With Colin Firth quite likely a lock for a Best Actor Oscar for his performance as King George VI in The King’s Speech, his newly-polished stardom is pumping life back into a long-in-development remake of George Cukor‘s 1964 musical My Fair Lady. [The Playlist]
The remake of the Cukor film (based on the Lerner & Loewe musical, itself based on the play Pygmalion by George Bernard Shaw), which starred an iconic Audrey Hepburn as street-urchin Eliza Doolittle and an Oscar-winning Rex Harrison as Prof. Henry Higgins, has been scripted by Emma Thompson and has had a revolving door of talent involved with the project over the years.
Before current helmer John Madden (Shakespeare in Love) and current Eliza Carey Mulligan (An Education) jumped on board, Danny Boyle was attached to direct Keira Knightley, but she departed with Boyle when Daniel Day-Lewis could not be secured to play Higgins.
A slew of names then came and went, including Joe Wright, Daniel Craig, Anne Hathaway, Scarlett Johansson, Gemma Arterton and Emily Blunt. Once Madden came aboard, he apparently tried to block the studio’s preferred choice of Hugh Grant as Higgins, even briefly leaving the project over Grant’s inclusion.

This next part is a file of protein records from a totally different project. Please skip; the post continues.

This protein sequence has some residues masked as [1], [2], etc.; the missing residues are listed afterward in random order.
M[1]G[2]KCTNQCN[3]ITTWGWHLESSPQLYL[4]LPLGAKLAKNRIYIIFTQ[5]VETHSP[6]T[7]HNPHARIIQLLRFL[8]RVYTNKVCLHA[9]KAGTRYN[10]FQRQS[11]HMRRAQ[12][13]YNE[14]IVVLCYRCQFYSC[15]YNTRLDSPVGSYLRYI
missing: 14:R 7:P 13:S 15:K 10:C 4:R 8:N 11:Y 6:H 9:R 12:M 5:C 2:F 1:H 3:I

With The King’s Speech closing in on the coveted $100 million mark – quite a feat for a period British drama about a stammering king, and is due to strong word-of-mouth and savvy marketing – the project appears to be a go, with Sony now convinced of Firth’s star power. Still, both Mulligan and Firth’s dance card is jam-packed for the next year or so.
Firth is joining Chan Wook-Park‘s Stoker after appearing in the Coen Brothers-scripted remake of Gambit. Mulligan is shooting Shame for director Steve McQueen, she’s got the lead role in the off-Broadway Through A Glass Darkly, based on the great Ingmar Bergman film, and will be playing Daisy in Baz Luhrmann‘s The Great Gatsby – whenever that happens.
Beyond all this, the legal rights seem to be a tangled mess (which could suddenly clear up with a deal in place and a star like Firth solidly on board). CBS Films reportedly own part of the rights to the original film, having backed the original stage musical. The rights to that will again be in Lerner & Loewe’s hands, but Thompson’s script apparently includes portions of Shaw’s Pygmalion preface, as well as material pulled from the play’s sequel.
Assuming that all of these projects come off without any glitches (as they always do, right?), My Fair Lady could be in front of cameras by the middle of 2012, and will hopefully appear in theaters some time in 2013.
Have you seen the original My Fair Lady? Do you think it’s due for an update? If so, what do you think of Mulligan and Firth in the roles?
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